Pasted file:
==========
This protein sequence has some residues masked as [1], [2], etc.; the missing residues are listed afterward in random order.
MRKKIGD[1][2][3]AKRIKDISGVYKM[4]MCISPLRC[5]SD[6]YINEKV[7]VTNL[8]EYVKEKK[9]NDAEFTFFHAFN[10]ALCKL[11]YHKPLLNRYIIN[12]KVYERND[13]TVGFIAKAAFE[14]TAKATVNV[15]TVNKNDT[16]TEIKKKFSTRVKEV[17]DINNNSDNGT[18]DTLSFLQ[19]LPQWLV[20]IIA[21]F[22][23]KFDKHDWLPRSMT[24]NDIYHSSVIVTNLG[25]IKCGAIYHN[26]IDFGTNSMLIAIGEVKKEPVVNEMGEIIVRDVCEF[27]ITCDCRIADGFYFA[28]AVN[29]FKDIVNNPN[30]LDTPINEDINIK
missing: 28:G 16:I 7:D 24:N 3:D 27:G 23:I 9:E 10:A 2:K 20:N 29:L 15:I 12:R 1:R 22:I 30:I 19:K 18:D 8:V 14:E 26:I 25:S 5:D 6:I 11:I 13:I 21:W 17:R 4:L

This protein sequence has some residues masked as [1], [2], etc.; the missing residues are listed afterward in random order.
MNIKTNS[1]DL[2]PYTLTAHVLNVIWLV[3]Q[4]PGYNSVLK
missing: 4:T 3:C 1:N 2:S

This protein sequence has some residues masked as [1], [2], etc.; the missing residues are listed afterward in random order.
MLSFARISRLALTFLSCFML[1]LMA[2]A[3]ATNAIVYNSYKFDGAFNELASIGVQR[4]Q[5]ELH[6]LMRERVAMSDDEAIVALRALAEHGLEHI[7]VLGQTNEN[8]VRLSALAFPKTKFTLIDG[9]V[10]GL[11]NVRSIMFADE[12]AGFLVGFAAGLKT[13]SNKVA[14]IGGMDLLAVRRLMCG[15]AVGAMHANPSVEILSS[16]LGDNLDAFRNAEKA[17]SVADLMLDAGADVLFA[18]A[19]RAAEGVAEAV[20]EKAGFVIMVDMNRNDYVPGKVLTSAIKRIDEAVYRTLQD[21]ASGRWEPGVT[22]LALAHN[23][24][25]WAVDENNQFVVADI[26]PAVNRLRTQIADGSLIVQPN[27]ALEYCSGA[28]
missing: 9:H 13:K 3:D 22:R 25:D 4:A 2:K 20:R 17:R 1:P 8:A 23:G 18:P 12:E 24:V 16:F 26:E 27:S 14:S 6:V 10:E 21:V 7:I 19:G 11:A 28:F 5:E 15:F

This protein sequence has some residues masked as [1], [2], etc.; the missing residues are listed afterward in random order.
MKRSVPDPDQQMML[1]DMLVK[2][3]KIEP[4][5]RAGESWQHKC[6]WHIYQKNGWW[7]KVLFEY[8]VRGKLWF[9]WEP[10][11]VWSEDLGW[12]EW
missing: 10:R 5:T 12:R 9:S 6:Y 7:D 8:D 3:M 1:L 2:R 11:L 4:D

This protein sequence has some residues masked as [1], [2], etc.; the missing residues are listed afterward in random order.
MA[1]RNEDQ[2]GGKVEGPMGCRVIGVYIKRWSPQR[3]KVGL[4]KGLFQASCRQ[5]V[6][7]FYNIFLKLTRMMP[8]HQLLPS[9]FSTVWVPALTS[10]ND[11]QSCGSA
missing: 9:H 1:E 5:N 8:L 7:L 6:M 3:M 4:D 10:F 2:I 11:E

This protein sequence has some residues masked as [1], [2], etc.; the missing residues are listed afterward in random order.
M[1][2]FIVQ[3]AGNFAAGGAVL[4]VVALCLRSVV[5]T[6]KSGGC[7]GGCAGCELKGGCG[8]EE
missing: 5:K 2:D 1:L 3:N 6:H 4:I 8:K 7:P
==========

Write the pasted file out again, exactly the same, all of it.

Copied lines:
This protein sequence has some residues masked as [1], [2], etc.; the missing residues are listed afterward in random order.
MRKKIGD[1][2][3]AKRIKDISGVYKM[4]MCISPLRC[5]SD[6]YINEKV[7]VTNL[8]EYVKEKK[9]NDAEFTFFHAFN[10]ALCKL[11]YHKPLLNRYIIN[12]KVYERND[13]TVGFIAKAAFE[14]TAKATVNV[15]TVNKNDT[16]TEIKKKFSTRVKEV[17]DINNNSDNGT[18]DTLSFLQ[19]LPQWLV[20]IIA[21]F[22][23]KFDKHDWLPRSMT[24]NDIYHSSVIVTNLG[25]IKCGAIYHN[26]IDFGTNSMLIAIGEVKKEPVVNEMGEIIVRDVCEF[27]ITCDCRIADGFYFA[28]AVN[29]FKDIVNNPN[30]LDTPINEDINIK
missing: 28:G 16:I 7:D 24:N 3:D 27:G 23:I 9:E 10:A 2:K 20:N 29:L 15:I 12:R 1:R 22:I 30:I 19:K 18:D 8:V 14:E 26:I 25:S 5:D 6:I 11:I 13:I 21:W 17:R 4:L

This protein sequence has some residues masked as [1], [2], etc.; the missing residues are listed afterward in random order.
MNIKTNS[1]DL[2]PYTLTAHVLNVIWLV[3]Q[4]PGYNSVLK
missing: 4:T 3:C 1:N 2:S

This protein sequence has some residues masked as [1], [2], etc.; the missing residues are listed afterward in random order.
MLSFARISRLALTFLSCFML[1]LMA[2]A[3]ATNAIVYNSYKFDGAFNELASIGVQR[4]Q[5]ELH[6]LMRERVAMSDDEAIVALRALAEHGLEHI[7]VLGQTNEN[8]VRLSALAFPKTKFTLIDG[9]V[10]GL[11]NVRSIMFADE[12]AGFLVGFAAGLKT[13]SNKVA[14]IGGMDLLAVRRLMCG[15]AVGAMHANPSVEILSS[16]LGDNLDAFRNAEKA[17]SVADLMLDAGADVLFA[18]A[19]RAAEGVAEAV[20]EKAGFVIMVDMNRNDYVPGKVLTSAIKRIDEAVYRTLQD[21]ASGRWEPGVT[22]LALAHN[23][24][25]WAVDENNQFVVADI[26]PAVNRLRTQIADGSLIVQPN[27]ALEYCSGA[28]
missing: 9:H 13:K 3:D 22:R 25:D 4:A 2:K 20:R 17:R 1:P 8:A 23:G 18:P 12:E 24:V 16:F 26:E 27:S 14:S 6:V 10:E 21:V 7:I 19:G 11:A 28:F 5:E 15:F

This protein sequence has some residues masked as [1], [2], etc.; the missing residues are listed afterward in random order.
MKRSVPDPDQQMML[1]DMLVK[2][3]KIEP[4][5]RAGESWQHKC[6]WHIYQKNGWW[7]KVLFEY[8]VRGKLWF[9]WEP[10][11]VWSEDLGW[12]EW
missing: 10:R 5:T 12:R 9:S 6:Y 7:D 8:D 3:M 1:L 2:R 11:L 4:D

This protein sequence has some residues masked as [1], [2], etc.; the missing residues are listed afterward in random order.
MA[1]RNEDQ[2]GGKVEGPMGCRVIGVYIKRWSPQR[3]KVGL[4]KGLFQASCRQ[5]V[6][7]FYNIFLKLTRMMP[8]HQLLPS[9]FSTVWVPALTS[10]ND[11]QSCGSA
missing: 9:H 1:E 5:N 8:L 7:L 6:M 3:M 4:D 10:F 2:I 11:E

This protein sequence has some residues masked as [1], [2], etc.; the missing residues are listed afterward in random order.
M[1][2]FIVQ[3]AGNFAAGGAVL[4]VVALCLRSVV[5]T[6]KSGGC[7]GGCAGCELKGGCG[8]EE
missing: 5:K 2:D 1:L 3:N 6:H 4:I 8:K 7:P